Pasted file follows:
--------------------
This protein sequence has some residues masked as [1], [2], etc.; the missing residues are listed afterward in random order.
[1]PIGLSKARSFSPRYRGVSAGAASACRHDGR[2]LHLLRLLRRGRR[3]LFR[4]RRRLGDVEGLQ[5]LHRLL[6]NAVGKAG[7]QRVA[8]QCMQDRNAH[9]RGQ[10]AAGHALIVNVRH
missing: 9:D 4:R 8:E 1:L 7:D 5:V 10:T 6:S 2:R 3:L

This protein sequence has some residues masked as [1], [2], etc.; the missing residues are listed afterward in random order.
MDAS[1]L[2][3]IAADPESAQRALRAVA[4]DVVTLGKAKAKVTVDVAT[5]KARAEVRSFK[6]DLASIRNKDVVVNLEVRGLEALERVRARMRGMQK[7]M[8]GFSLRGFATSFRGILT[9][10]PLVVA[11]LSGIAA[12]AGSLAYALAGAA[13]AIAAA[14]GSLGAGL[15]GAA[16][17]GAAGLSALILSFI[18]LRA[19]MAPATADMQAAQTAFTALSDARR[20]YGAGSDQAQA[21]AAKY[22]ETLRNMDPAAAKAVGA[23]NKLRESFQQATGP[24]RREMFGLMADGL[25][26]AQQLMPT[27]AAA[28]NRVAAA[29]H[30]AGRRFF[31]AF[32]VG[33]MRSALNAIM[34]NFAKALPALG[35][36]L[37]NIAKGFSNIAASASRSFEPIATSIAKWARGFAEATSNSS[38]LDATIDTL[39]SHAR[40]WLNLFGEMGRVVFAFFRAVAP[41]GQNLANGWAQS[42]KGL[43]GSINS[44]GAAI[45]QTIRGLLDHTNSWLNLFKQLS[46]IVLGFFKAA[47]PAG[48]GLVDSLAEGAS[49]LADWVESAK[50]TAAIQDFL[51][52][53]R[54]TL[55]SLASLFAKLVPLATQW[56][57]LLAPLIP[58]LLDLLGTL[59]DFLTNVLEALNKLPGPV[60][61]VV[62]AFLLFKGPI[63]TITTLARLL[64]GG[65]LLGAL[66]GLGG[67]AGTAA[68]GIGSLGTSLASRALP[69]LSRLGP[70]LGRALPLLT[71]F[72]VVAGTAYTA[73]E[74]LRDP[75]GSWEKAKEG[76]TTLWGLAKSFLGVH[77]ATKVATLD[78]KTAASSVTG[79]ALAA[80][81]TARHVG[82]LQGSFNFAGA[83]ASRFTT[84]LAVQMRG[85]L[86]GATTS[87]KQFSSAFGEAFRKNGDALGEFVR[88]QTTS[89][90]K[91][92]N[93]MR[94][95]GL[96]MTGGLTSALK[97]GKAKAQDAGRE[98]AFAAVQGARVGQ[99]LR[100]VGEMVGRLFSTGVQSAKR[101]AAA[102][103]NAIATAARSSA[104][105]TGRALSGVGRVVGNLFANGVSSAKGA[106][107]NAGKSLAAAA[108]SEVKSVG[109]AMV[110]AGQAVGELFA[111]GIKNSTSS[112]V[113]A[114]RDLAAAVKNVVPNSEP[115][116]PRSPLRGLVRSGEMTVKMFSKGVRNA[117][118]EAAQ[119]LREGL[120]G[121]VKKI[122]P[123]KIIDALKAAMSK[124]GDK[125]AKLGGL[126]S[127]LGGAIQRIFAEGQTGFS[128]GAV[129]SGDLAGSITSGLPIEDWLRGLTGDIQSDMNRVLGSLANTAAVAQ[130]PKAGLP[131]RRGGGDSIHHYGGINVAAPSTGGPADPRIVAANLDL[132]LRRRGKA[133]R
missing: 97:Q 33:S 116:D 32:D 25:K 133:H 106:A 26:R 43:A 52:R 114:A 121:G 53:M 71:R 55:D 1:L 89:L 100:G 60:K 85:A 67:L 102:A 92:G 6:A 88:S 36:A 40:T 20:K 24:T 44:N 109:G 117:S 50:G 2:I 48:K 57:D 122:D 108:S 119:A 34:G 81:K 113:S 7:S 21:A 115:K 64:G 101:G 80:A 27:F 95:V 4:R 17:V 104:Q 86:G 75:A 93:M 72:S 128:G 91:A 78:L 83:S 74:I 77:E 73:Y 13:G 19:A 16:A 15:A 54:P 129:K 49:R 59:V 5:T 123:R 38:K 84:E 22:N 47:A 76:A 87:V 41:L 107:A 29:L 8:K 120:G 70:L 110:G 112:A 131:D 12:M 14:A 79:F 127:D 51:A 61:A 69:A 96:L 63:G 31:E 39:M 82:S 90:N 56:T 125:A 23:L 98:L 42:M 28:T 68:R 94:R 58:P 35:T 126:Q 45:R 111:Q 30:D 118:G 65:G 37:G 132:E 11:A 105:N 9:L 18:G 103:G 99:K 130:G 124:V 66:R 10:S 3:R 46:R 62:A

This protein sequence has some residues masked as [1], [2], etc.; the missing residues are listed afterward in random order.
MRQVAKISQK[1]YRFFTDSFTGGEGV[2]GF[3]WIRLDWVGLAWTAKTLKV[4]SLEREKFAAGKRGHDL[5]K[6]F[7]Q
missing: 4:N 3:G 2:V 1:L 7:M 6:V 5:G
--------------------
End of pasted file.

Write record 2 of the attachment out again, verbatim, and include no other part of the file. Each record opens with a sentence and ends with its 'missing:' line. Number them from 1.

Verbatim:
This protein sequence has some residues masked as [1], [2], etc.; the missing residues are listed afterward in random order.
MDAS[1]L[2][3]IAADPESAQRALRAVA[4]DVVTLGKAKAKVTVDVAT[5]KARAEVRSFK[6]DLASIRNKDVVVNLEVRGLEALERVRARMRGMQK[7]M[8]GFSLRGFATSFRGILT[9][10]PLVVA[11]LSGIAA[12]AGSLAYALAGAA[13]AIAAA[14]GSLGAGL[15]GAA[16][17]GAAGLSALILSFI[18]LRA[19]MAPATADMQAAQTAFTALSDARR[20]YGAGSDQAQA[21]AAKY[22]ETLRNMDPAAAKAVGA[23]NKLRESFQQATGP[24]RREMFGLMADGL[25][26]AQQLMPT[27]AAA[28]NRVAAA[29]H[30]AGRRFF[31]AF[32]VG[33]MRSALNAIM[34]NFAKALPALG[35][36]L[37]NIAKGFSNIAASASRSFEPIATSIAKWARGFAEATSNSS[38]LDATIDTL[39]SHAR[40]WLNLFGEMGRVVFAFFRAVAP[41]GQNLANGWAQS[42]KGL[43]GSINS[44]GAAI[45]QTIRGLLDHTNSWLNLFKQLS[46]IVLGFFKAA[47]PAG[48]GLVDSLAEGAS[49]LADWVESAK[50]TAAIQDFL[51][52][53]R[54]TL[55]SLASLFAKLVPLATQW[56][57]LLAPLIP[58]LLDLLGTL[59]DFLTNVLEALNKLPGPV[60][61]VV[62]AFLLFKGPI[63]TITTLARLL[64]GG[65]LLGAL[66]GLGG[67]AGTAA[68]GIGSLGTSLASRALP[69]LSRLGP[70]LGRALPLLT[71]F[72]VVAGTAYTA[73]E[74]LRDP[75]GSWEKAKEG[76]TTLWGLAKSFLGVH[77]ATKVATLD[78]KTAASSVTG[79]ALAA[80][81]TARHVG[82]LQGSFNFAGA[83]ASRFTT[84]LAVQMRG[85]L[86]GATTS[87]KQFSSAFGEAFRKNGDALGEFVR[88]QTTS[89][90]K[91][92]N[93]MR[94][95]GL[96]MTGGLTSALK[97]GKAKAQDAGRE[98]AFAAVQGARVGQ[99]LR[100]VGEMVGRLFSTGVQSAKR[101]AAA[102][103]NAIATAARSSA[104][105]TGRALSGVGRVVGNLFANGVSSAKGA[106][107]NAGKSLAAAA[108]SEVKSVG[109]AMV[110]AGQAVGELFA[111]GIKNSTSS[112]V[113]A[114]RDLAAAVKNVVPNSEP[115][116]PRSPLRGLVRSGEMTVKMFSKGVRNA[117][118]EAAQ[119]LREGL[120]G[121]VKKI[122]P[123]KIIDALKAAMSK[124]GDK[125]AKLGGL[126]S[127]LGGAIQRIFAEGQTGFS[128]GAV[129]SGDLAGSITSGLPIEDWLRGLTGDIQSDMNRVLGSLANTAAVAQ[130]PKAGLP[131]RRGGGDSIHHYGGINVAAPSTGGPADPRIVAANLDL[132]LRRRGKA[133]R
missing: 97:Q 33:S 116:D 32:D 25:K 133:H 106:A 26:R 43:A 52:R 114:A 121:G 53:M 71:R 55:D 1:L 89:L 100:G 60:K 85:A 67:L 102:A 92:G 6:A 88:S 36:A 40:T 20:K 24:T 44:N 109:G 117:S 50:G 2:I 48:K 57:D 122:D 108:S 119:A 34:G 81:K 113:S 7:S 21:A 115:K 64:G 101:G 80:A 27:F 95:V 4:R 17:V 104:Q 86:G 75:A 93:M 72:S 128:G 91:A 78:L 83:S 74:I 77:E 73:Y 13:G 19:A 16:A 15:A 54:P 129:K 49:R 59:V 5:T 123:R 38:K 84:E 22:N 47:A 76:A 87:V 41:L 107:A 29:L 8:K 120:G 70:L 110:G 112:A 131:D 12:M 14:A 79:F 127:D 51:A 61:A 69:A 96:L 63:G 31:E 39:M 82:S 90:N 56:T 125:A 23:L 98:L 42:M 28:T 68:R 94:R 58:P 35:T 126:Q 45:R 111:Q 30:D 118:G 65:G 37:G 132:E 11:A 105:N 9:L 18:G 103:G 99:K 130:G 124:V 66:R 10:S 3:R 46:R 62:A